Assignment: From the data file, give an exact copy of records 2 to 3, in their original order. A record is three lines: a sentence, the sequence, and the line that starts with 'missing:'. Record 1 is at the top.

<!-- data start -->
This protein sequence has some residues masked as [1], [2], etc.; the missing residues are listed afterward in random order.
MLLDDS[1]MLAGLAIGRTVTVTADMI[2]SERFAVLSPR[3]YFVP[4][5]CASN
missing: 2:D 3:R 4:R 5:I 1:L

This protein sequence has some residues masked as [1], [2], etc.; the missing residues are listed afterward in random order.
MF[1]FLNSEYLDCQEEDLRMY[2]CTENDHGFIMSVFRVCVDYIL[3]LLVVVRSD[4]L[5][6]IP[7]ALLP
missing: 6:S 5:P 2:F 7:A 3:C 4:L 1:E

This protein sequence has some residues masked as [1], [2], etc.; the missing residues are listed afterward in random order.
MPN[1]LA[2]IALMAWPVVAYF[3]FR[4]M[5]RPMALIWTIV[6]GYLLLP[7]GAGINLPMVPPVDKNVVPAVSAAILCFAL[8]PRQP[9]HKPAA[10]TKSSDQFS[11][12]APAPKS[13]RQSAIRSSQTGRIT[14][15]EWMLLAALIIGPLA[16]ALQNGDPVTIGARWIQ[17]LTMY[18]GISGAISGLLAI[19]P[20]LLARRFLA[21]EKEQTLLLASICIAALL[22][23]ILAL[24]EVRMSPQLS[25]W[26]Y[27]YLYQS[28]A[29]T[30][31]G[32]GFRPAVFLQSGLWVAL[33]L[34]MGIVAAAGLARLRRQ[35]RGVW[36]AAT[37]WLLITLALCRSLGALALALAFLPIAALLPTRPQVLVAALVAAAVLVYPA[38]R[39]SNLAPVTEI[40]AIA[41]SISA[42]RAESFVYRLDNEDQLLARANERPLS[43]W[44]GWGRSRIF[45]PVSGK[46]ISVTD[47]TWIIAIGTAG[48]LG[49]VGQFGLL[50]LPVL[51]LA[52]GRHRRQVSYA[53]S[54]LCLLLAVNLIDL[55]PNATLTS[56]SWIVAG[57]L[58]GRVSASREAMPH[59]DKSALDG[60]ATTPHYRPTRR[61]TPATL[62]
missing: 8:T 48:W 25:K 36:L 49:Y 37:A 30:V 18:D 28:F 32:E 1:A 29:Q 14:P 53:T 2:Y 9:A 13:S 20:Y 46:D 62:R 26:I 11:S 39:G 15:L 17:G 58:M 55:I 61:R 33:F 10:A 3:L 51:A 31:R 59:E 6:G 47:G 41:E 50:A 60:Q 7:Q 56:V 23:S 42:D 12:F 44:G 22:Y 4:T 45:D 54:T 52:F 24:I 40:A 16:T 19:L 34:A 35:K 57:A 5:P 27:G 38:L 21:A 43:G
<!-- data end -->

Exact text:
This protein sequence has some residues masked as [1], [2], etc.; the missing residues are listed afterward in random order.
MF[1]FLNSEYLDCQEEDLRMY[2]CTENDHGFIMSVFRVCVDYIL[3]LLVVVRSD[4]L[5][6]IP[7]ALLP
missing: 6:S 5:P 2:F 7:A 3:C 4:L 1:E

This protein sequence has some residues masked as [1], [2], etc.; the missing residues are listed afterward in random order.
MPN[1]LA[2]IALMAWPVVAYF[3]FR[4]M[5]RPMALIWTIV[6]GYLLLP[7]GAGINLPMVPPVDKNVVPAVSAAILCFAL[8]PRQP[9]HKPAA[10]TKSSDQFS[11][12]APAPKS[13]RQSAIRSSQTGRIT[14][15]EWMLLAALIIGPLA[16]ALQNGDPVTIGARWIQ[17]LTMY[18]GISGAISGLLAI[19]P[20]LLARRFLA[21]EKEQTLLLASICIAALL[22][23]ILAL[24]EVRMSPQLS[25]W[26]Y[27]YLYQS[28]A[29]T[30][31]G[32]GFRPAVFLQSGLWVAL[33]L[34]MGIVAAAGLARLRRQ[35]RGVW[36]AAT[37]WLLITLALCRSLGALALALAFLPIAALLPTRPQVLVAALVAAAVLVYPA[38]R[39]SNLAPVTEI[40]AIA[41]SISA[42]RAESFVYRLDNEDQLLARANERPLS[43]W[44]GWGRSRIF[45]PVSGK[46]ISVTD[47]TWIIAIGTAG[48]LG[49]VGQFGLL[50]LPVL[51]LA[52]GRHRRQVSYA[53]S[54]LCLLLAVNLIDL[55]PNATLTS[56]SWIVAG[57]L[58]GRVSASREAMPH[59]DKSALDG[60]ATTPHYRPTRR[61]TPATL[62]
missing: 8:T 48:W 25:K 36:L 49:Y 37:A 30:V 18:D 28:F 32:E 1:A 29:Q 14:P 53:T 2:Y 9:A 13:S 20:Y 46:D 62:R 26:I 11:S 39:G 15:L 17:G 58:M 55:I 61:R 33:F 10:A 3:L 51:A 31:R 59:E 6:G 47:G 41:E 50:A 60:Q 7:Q 56:V 23:S 42:D 12:F 44:G 22:Y 4:T 45:D 54:T 52:F 24:I 40:A 16:T 19:L 34:A 35:K 57:A 5:P 27:G 38:L 21:A 43:G